Rai, or stone money (Yapese: raay), are large, circular stone disks carved out of limestone formed from aragonite and calcite crystals. Rai stones were quarried on several of the Micronesian islands, mainly Palau, but briefly on Guam as well, and transported for use as money to the island of Yap. They have been used in trade by the Yapese as a form of currency.
While the monetary system of Yap appears to use these giant stones as tokens, in fact it relies on an oral history of ownership. Being too large to move, buying an item with these stones is as easy as saying it no longer belongs to you. As long as the transaction is recorded in the oral history, it will now be owned by the person you passed it on to—no physical movement of the stone is required.
Form and value
Rai stones are circular disks with a hole in the middle. The stones vary widely in size: the largest are 3.6 meters (12 ft) in diameter, 0.5 meters (1.5 ft) thick and weigh 4 metric tons (8,800 lb). The largest rai stone is located on Rumung island, near Riy village. Smaller rai stones might have a diameter of 7–8 centimetres.
The extrinsic (perceived) value of a specific stone is based not only on its size and craftsmanship, but also on its history. If many people—or no one at all—died when the specific stone was transported, or a famous sailor brought it in, the value of the rai stone increases by reason of its anecdotal heft.
Rai stones were, and still are, used in rare important social transactions, such as marriage, inheritance, political deals, sign of an alliance, ransom of the battle dead or, rarely, in exchange for food. Many of them are placed in front of meetinghouses or along pathways. The physical location of the stone may not matter—though the ownership of a particular stone changes, the stone itself is rarely moved due to its weight and risk of damage. The names of previous owners are passed down to the new one. In one instance, a large rai being transported by canoe and outrigger was accidentally dropped and sank to the sea floor. Although it was never seen again, everyone agreed that the rai must still be there, so it continued to be transacted as genuine currency. What is important is that ownership of the rai is clear to everyone, not that the rai is physically transferred or even physically accessible to either party in the transfer.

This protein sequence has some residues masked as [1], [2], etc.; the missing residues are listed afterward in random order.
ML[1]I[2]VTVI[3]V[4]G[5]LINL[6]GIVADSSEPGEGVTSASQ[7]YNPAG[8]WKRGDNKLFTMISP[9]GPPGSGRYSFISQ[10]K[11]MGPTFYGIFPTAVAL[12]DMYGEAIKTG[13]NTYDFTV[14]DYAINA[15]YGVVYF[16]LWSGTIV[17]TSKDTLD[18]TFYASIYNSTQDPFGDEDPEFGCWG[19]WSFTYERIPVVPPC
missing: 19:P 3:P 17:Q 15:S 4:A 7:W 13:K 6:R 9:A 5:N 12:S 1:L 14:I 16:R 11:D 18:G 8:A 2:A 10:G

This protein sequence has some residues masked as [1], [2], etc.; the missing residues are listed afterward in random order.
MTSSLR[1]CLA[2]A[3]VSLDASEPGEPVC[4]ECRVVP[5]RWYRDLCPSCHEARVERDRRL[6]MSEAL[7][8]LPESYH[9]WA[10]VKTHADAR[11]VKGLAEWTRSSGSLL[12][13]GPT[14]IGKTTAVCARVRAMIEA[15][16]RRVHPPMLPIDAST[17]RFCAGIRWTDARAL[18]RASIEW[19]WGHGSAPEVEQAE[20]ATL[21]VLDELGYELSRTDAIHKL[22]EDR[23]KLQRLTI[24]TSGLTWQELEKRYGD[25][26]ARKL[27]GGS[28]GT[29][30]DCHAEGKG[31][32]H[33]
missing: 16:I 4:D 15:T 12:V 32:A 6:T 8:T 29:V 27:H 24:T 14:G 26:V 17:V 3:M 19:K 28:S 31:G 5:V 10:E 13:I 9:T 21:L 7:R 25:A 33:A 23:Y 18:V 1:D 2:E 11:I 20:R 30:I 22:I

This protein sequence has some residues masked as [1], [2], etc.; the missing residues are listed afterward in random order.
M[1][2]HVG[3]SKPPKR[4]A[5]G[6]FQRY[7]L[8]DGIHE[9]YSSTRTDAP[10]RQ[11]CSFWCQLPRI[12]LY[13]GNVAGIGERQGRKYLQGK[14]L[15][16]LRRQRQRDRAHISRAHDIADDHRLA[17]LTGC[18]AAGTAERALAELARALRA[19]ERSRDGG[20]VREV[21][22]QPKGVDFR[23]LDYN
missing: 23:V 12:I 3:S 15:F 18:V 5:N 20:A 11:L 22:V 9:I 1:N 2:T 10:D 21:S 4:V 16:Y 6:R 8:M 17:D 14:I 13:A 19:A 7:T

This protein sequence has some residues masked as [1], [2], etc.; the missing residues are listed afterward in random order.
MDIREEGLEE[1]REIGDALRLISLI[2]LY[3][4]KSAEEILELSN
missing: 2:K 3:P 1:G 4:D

Yapese quarried the limestone rocks from the islands of Palau and took them to Yap with canoes and rafts. There is evidence that some limestone has been mined in Palau by Yapese as early as 500 AD, but more widespread mining started in the time period of 1000–1400 AD. Local legend holds that the Yapese discovered the rock of Palau about 500–600 years ago when an expedition led by a man called Anagumang landed on Palau. Limestone was nonexistent in Yap and therefore very valuable to the Yapese. First Anagumang ordered his men to cut stone into the shape of fish but eventually a circular shape was chosen, probably because it was easier to transport. A pole was put through the hole in the center of the stone so that laborers could carry the stone. The largest of the disks probably needed hundreds of men to transport. Residents of Palau in turn required Yapese to pay in beads, coconut meat and copra or in the form of services for the privilege of quarrying.